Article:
According to a Justice Department press
release issued on Tuesday, federal agencies overpaid for
PeopleSoft products from March 1997 through September 2005
because of faulty disclosures by the software vendor, which
was acquired by Oracle in January 2005.
The settlement was the largest ever related to the General
Services Administration's Multiple Award Schedule program,
the Justice Department said. The MAS program requires
vendors to provide their commercial pricing information to
the government in exchange for the ability to strike deals
with hundreds of federal agencies under a single contract.
The Justice Department said PeopleSoft's disclosures "were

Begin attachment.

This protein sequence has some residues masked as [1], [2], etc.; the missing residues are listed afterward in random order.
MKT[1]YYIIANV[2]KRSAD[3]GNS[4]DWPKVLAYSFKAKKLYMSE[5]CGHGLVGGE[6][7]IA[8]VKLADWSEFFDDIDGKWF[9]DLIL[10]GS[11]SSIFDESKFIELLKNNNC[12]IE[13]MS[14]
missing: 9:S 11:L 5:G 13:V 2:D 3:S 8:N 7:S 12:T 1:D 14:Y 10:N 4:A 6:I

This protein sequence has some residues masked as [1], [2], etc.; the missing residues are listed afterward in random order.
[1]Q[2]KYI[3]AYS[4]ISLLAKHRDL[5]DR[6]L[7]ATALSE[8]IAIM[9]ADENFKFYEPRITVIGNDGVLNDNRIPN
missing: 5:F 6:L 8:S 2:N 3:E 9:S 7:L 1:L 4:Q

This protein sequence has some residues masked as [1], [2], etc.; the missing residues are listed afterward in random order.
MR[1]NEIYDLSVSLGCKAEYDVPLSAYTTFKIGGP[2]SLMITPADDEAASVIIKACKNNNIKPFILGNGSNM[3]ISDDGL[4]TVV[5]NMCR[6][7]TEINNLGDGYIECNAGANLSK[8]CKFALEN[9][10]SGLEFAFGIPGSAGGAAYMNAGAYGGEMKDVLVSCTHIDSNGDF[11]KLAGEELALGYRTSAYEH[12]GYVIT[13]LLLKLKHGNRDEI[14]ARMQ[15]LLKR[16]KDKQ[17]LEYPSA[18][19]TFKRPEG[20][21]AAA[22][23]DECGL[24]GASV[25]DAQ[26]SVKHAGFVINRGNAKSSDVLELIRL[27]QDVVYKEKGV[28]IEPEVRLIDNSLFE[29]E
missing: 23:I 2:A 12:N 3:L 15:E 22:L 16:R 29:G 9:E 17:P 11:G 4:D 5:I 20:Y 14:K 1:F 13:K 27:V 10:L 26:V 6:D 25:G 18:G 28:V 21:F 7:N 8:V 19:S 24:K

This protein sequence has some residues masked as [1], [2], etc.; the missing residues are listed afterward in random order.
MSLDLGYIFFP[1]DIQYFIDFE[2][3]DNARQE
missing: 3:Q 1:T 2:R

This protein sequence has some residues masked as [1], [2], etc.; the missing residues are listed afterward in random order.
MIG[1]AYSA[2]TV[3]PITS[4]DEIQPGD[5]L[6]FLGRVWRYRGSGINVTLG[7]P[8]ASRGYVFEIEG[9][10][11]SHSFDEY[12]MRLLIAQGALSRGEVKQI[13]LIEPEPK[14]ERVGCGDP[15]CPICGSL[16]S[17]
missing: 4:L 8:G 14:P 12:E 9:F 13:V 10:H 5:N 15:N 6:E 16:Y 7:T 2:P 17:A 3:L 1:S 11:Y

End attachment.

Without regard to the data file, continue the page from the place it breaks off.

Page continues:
not current, accurate and complete."
"The program works well when vendors follow the disclosure
rules and provide GSA with the information it needs to
negotiate good prices for government purchasers," Deputy
Attorney General Paul McNulty said in a statement. "This
agreement demonstrates the department's determination to
hold vendors accountable for abusing GSA's trust and
damaging its programs."
This case originated as part of a whistleblower action
brought under the Federal Claims Act. Former PeopleSoft
employee James A. Hicks, who filed suit in the U.S. District
Court for the District of Maryland, will receive $17.7
million of the settlement, as provided for under the
statute. Under the Federal Claims Act, whistleblowers can
sue on the government's behalf and can garner some of the
proceeds of any settlement or judgment.
Oracle said it was not aware of the suit at the time it
bought PeopleSoft and said it "cooperated fully with the
government" in its investigation of the PeopleSoft contract
and the company's conduct. "Oracle is pleased to have fully
resolved this legacy PeopleSoft suit and all claims under
the PeopleSoft contract," Oracle spokesperson Bob Wynne said
in a statement.